VOL. 133 | NO. 92 | Tuesday, May 8, 2018
Strickland: City Given Enough For Entertainment
By Bill Dries
Memphis Mayor Jim Strickland says he would support some kind of incentives for the manufacturing facility Graceland wants to open in Whitehaven. But not if it’s linked to a greater share of city and county property tax revenue for a 6,200-seat arena Graceland also wants to build.
“We’re all for that manufacturing facility. We’ve told them for over a year – file an application,” Strickland said on the WKNO/Channel 10 program “Behind The Headlines.”
“They ought to get tax incentives for that. That’s the big job creator they talked about,” he said. “Absolutely they should get a PILOT (payment in lieu of taxes) for that. But I think we ought to stop at giving additional incentives for any more entertainment facilities across the street from Graceland.”
That includes the 6,200-seat arena Graceland Holdings managing partner Joel Weinshanker is seeking to build on the Graceland campus.
The manufacturing facility would also be in Whitehaven, but not on the 120-acre Graceland campus. Weinshanker recently bought the company that makes The Clapper and Chia Pets and said last month those would be among the products made at the manufacturing facility that would employ more than 1,000 people.
But he has linked that to plans for an arena and a convention center just west of Elvis Presley’s Memphis entertainment complex. Weinshanker’s proposal is to increase Graceland’s take of the city and county property tax increment from an existing tax increment financing – or TIF – district that is the Graceland campus from 50 percent to 65 percent. That increased draw would go toward paying the debt from Guest House at Graceland and Elvis Presley’s Memphis – the two completed parts of the campus expansion. The money Graceland is putting toward the debt on those two projects would then be shifted to financing the convention center and arena.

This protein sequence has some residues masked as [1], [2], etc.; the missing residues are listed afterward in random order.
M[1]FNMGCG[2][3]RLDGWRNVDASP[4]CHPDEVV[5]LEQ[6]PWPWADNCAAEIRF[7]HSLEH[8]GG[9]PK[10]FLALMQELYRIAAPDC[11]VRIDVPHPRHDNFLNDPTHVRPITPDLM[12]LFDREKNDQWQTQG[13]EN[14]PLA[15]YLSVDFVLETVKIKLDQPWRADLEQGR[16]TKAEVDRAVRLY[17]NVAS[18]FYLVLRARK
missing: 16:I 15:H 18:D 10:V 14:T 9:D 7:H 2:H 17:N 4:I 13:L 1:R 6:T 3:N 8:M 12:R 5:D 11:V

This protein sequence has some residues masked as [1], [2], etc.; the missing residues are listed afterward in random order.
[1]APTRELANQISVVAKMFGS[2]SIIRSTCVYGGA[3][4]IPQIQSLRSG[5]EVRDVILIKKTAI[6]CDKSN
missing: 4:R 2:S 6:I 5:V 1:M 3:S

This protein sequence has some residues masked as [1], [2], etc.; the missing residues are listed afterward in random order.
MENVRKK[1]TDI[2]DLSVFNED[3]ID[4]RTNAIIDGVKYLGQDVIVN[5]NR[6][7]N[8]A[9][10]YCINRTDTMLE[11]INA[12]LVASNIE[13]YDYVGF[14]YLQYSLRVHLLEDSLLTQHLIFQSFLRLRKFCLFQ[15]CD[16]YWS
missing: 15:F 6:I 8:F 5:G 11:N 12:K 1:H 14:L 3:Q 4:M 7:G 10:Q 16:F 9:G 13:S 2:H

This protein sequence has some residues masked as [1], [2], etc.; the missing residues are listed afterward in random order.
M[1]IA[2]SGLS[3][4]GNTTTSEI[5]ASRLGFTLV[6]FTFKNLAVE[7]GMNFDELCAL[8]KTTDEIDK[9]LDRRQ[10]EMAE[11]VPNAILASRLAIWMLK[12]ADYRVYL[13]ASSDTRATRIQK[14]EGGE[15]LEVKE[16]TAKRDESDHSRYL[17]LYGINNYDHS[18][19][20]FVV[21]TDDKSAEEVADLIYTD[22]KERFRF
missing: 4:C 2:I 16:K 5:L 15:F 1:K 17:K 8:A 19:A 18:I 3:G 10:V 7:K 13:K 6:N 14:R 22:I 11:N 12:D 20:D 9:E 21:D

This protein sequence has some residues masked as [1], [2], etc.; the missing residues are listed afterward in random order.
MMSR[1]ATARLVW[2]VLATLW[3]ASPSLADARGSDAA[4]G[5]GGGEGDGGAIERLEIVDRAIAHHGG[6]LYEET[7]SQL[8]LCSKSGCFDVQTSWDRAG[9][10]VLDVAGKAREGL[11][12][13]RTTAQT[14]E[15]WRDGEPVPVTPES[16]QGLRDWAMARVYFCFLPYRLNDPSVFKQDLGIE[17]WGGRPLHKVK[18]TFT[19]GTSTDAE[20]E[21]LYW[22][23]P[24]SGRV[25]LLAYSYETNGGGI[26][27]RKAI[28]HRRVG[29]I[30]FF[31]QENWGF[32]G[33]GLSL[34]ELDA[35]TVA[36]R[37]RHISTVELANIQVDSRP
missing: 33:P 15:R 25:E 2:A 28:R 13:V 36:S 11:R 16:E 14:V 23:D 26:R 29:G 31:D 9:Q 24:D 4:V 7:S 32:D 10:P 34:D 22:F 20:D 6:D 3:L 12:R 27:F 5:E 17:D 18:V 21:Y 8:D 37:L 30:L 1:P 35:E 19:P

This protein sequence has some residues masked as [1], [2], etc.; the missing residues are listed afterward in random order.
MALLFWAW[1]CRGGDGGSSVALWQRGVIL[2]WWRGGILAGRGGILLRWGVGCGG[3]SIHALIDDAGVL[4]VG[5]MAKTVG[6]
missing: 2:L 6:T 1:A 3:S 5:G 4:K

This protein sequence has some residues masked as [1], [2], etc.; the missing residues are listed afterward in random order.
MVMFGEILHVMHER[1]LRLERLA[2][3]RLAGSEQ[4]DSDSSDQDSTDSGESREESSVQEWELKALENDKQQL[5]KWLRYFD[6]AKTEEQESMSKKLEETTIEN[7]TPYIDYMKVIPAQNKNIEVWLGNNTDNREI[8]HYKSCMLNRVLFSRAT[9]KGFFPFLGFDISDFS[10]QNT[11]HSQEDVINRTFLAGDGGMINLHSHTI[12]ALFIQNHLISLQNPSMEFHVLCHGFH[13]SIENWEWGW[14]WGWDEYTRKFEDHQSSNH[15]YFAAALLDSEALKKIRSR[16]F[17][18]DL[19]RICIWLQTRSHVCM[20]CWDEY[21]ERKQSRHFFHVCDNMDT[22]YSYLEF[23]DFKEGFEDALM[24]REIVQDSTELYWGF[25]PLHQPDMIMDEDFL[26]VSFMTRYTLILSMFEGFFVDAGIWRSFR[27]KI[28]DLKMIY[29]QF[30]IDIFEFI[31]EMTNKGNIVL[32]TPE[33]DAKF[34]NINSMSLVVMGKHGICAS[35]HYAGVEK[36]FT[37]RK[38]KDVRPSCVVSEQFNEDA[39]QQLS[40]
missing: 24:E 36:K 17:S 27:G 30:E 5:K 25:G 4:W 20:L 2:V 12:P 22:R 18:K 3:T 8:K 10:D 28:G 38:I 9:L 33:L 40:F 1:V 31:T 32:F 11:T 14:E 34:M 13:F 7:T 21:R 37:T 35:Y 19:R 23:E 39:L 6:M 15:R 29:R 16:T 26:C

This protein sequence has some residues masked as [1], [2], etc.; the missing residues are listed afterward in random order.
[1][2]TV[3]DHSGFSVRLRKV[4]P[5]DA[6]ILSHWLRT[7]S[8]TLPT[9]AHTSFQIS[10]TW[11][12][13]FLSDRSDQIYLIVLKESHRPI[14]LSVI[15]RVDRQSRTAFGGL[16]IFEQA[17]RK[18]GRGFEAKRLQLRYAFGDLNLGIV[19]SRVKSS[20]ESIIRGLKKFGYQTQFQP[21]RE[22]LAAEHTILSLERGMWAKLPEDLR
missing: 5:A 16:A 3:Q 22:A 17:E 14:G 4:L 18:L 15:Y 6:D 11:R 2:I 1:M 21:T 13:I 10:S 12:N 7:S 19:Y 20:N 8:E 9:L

Strickland disagrees with that.
“That other 50 percent goes to us – city and county. It is literally money in our budget that pays libraries, police officers, firefighters,” he said. “To give them part of our 50 percent would come literally out of our budget into their pocket. This is money to a private person or business for a private enterprise and they get to keep 100 percent of the profits.”
The EDGE – Economic Development Growth Engine – board has approved the convention center and arena funding contingent on a future court ruling that holds the financing of the arena would not violate the noncompete clause city and county governments have with the Memphis Grizzlies to run FedExForum.
The clause says the city and county cannot finance any indoor arena with more than 5,000 fixed seats. In return the Grizzlies run the forum and absorb any losses in the operation of the arena.
Weinshanker says with the TIF financing going to Guest House and Elvis Presley’s Memphis, the noncompete is not violated and does not come into play.
“I think it’s the same thing. That’s just a financial arrangement on paper,” Strickland said. “It still would be incentivizing more Graceland entertainment facilities and violate the lease. It’s the same thing.”
Weinshanker says Graceland has already broken ground for the convention center and that it is scheduled to open in March 2019.
Weinshanker is now trying to mobilize public support, particularly in Whitehaven, to counter Strickland’s opposition and that of the Grizzlies organization. He’s called on the Shelby County Commission to approve a resolution backing the arena, conditional on a favorable court ruling on the matter.